Have you ever thought about going for a day without using or longing for your mobile phone? I think many people can feel like they are going cold turkey when their smartphone crashes.

The moment you take control back, you will become much more productive. I am not saying you shouldn’t use your phone anymore (by the way, based on what we are really using it for, should we still call it a phone?) What I suggest is that you create a ‘relationship’ with your device in which you are the one in control. Create a situation where you use the tools, instead of you getting used by these tools.

Here are a couple of things you could — or perhaps should — do, starting right now.

Email:

Please, don’t do this on the device unless it is really important. If it isn’t, respond later on your computer. This will make your productivity go up as well because you will type faster on a computer than on a phone.

Also, make sure you don’t check email all the time or keep the online connection open all the time! I mean it, start right now by going offline! Check your email only twice a day when you really have to. This goes for both mobile and normal laptop email reading. You will be able to respond to more messages in less time by batching the email tasks.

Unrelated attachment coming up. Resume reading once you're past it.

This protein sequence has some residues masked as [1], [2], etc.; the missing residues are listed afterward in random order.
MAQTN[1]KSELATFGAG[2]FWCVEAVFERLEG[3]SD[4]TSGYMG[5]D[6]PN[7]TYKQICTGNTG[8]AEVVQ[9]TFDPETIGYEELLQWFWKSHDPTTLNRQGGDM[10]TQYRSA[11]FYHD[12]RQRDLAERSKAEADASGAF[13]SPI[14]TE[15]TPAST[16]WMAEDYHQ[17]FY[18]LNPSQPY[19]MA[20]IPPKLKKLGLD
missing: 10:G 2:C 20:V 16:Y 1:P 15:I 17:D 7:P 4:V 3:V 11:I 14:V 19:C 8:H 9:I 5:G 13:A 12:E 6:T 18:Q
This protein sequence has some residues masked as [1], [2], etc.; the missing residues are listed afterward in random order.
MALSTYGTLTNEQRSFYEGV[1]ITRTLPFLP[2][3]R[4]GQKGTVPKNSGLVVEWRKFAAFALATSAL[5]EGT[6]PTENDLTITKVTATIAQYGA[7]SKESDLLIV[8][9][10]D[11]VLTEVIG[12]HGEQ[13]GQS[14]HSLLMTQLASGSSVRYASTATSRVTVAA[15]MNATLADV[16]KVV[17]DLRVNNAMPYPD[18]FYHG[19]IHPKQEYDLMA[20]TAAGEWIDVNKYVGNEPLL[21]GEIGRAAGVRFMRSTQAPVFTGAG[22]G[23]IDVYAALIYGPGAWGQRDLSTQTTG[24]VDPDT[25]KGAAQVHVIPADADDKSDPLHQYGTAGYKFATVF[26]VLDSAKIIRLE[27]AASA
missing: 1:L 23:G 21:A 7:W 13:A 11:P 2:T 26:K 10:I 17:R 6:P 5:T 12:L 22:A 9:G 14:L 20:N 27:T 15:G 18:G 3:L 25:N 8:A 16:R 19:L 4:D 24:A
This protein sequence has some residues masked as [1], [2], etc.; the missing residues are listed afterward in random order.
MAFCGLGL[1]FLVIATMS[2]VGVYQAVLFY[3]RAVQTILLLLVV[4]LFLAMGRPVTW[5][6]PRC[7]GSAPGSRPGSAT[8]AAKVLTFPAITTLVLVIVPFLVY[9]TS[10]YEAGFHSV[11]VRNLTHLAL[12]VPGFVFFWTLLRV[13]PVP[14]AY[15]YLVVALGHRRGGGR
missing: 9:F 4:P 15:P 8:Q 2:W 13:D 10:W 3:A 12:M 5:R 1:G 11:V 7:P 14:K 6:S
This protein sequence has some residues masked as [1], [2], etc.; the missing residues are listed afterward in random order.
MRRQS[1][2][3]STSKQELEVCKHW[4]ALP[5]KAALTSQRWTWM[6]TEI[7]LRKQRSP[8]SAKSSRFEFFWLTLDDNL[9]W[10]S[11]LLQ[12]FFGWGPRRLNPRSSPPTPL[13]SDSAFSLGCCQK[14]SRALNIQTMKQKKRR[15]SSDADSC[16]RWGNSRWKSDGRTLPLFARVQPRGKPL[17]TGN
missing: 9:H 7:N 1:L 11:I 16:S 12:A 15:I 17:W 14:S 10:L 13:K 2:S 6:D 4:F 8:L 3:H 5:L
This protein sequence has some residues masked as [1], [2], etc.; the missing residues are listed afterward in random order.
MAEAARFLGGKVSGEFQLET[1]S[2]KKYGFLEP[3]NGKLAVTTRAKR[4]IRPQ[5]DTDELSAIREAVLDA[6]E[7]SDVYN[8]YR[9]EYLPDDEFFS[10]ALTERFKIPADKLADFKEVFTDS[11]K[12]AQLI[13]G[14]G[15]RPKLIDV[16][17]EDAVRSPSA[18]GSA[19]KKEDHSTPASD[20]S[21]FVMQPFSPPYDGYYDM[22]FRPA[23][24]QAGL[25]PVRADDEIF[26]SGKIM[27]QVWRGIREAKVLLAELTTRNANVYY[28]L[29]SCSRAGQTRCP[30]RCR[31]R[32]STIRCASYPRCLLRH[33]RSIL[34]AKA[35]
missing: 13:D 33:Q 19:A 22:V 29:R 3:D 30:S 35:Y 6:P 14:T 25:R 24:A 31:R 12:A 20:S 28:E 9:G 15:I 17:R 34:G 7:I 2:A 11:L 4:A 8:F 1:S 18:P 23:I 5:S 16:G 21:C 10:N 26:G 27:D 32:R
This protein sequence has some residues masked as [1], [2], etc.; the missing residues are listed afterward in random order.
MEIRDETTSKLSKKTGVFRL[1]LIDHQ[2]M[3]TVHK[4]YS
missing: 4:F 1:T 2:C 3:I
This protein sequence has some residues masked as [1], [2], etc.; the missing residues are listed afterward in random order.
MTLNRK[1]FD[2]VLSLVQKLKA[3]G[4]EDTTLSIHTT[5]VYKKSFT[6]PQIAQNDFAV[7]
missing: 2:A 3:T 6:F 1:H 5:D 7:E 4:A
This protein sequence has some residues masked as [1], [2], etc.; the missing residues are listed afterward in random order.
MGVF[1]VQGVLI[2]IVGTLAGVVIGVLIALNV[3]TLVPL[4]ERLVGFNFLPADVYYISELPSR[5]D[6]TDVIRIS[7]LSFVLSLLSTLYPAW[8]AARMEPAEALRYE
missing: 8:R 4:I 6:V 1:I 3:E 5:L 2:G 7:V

Social Stuff:

Spend a lot less time on Twitter and Facebook. Let’s face it you don’t need to know what all the people on your list are doing, all the time. And become much more selective about what you share. Stop sending quotes of famous people — share your own experience and knowledge. Stop telling people you are having dinner or you are in the bathroom. Really? You need to share that stuff with thousands of people? I believe you are worth far more than that.

Voice (E)mails:

Don’t write anymore. Start dictating and send out voice messages, they take a lot less time to record. Then send them to people who really need to know the information, and keep them brief (less than 15 seconds would be great!).

Timers:

Use apps for timers on your phone. This is something that will help you become more productive. Also, it will help you use the device that may have cost you hundreds of euros or dollars for something useful.